Childless women aged 35 ‘at highest risk of binge drinking’

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Childless women aged 35 are at the highest risk of binge drinking and Alchohol Use Disorder (AUD), a new study published in the journal Addiction.

The study also found that today’s generation of middle-aged women and those without children are also more likely to consume alcohol excessively.

Compared to men, the consequences among reproductive-age women who binge drink or develop AUD include an increased risk for liver disease, alcohol-related injuries, breast cancer, and alcohol-related deaths.

Researchers at Boston University examined data from Monitoring the Future, an annual survey of high school students’ substance use behaviors in the US, including nearly 10,000 surveys completed by women at age 35 between 1993 and 2019, corresponding to high school senior years between 1976 to 2002. 

In the surveys, the participants listed their parental status, age of first-time parenting, and whether they engaged in binge drinking (consuming four or more drinks in one sitting) in the past two weeks, or developed AUD symptoms in the past five years. 

The results concluded that women who turned 35 between 2018 and 2019 were nearly 60% more likely to binge drink or report AUD symptoms than women who turned 35 between 1993 and 1997.

This was noted as only 39% of women in 2018-2019 had children before age 30, compared to 54% of women in 1993-1997. 


Happy women drinking beer
The results concluded that women who turned 35 between 2018 and 2019 were nearly 60% more likely to binge drink or report AUD symptoms than women who turned 35 between 1993 and 1997.
Getty Images/iStockphoto

As more research has shown that Americans are engaging in concerning drinking habits, this is the first study to analyze the impact of delayed or forgoing parenting on binge drinking among newer generations of middle-aged women. 

Women in their 20s and 30s typically reduce their alcohol consumption as they begin planning their pregnancy, but as fewer women in that age group are doing so the percentage of them are continuing worrying about drinking habits continue.

“Because more women are delaying having children in the US, a growing proportion of women fall into the highest risk group,” said study lead author Rachel Sayko Adams, research associate professor of health law, policy & management.

“This growing prevalence of heavy drinking is exacerbated given that excessive alcohol use is increasing overall for middle-aged women in more recent cohorts. Therefore, at-risk alcohol use and consequences are expected to continue increasing in future years, if not addressed.”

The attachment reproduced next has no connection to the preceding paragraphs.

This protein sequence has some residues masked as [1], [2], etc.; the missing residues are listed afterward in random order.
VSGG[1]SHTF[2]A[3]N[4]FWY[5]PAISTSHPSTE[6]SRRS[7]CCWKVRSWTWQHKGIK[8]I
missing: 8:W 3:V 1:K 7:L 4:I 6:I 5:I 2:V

Researchers point to rampant marketing and social media messaging that normalizes drinking, especially targeting Millennial women.

Looking for causes of this concerning trend, researchers point to rampant marketing and social media messaging that normalizes drinking, such as “rosé all day” and “wine mom” culture.

“Alcohol industry messages around drinking for stress relief and enjoyment have always been part of the industry’s advertising strategy, and we’ve seen this emerge on social media platforms, particularly geared towards people who parent,” said study senior author Katherine Keyes, professor of epidemiology at Columbia University Mailman School of Public Health.

“Promotion of alcohol use for moms to deal with the stresses of motherhood in Facebook and Instagram groups have common hashtags such as #winemom, #sendwine, and #mommyjuice. Simultaneously, there has been a rapid increase in alcohol products targeting middle-aged women—such as low-calorie seltzers, pink beverages, and expressions such as ‘rosé all day.’” 

While women in their mid-30s may be leading the charge, Americans of all demographics are drinking at concerning levels.

In fact, Americans are now drinking as much alcohol as in the days of the Civil War.


Depressed looking woman with a glass of wine
The National Institute on Alcohol Abuse and Alcoholism defines a “standard drink” as 0.6 fluid ounces of ethanol.
Getty Images

Over the course of 2021, the average American consumed 2.51 gallons of ethanol — the alcohol found in wine, beer and spirits — compared with 2.53 gallons in 1860, the brink of the Civil War.

The National Institute on Alcohol Abuse and Alcoholism defines a “standard drink” as 0.6 fluid ounces of ethanol, meaning that Americans 14 and older are consuming about 535.5 standard drinks on average in a year.

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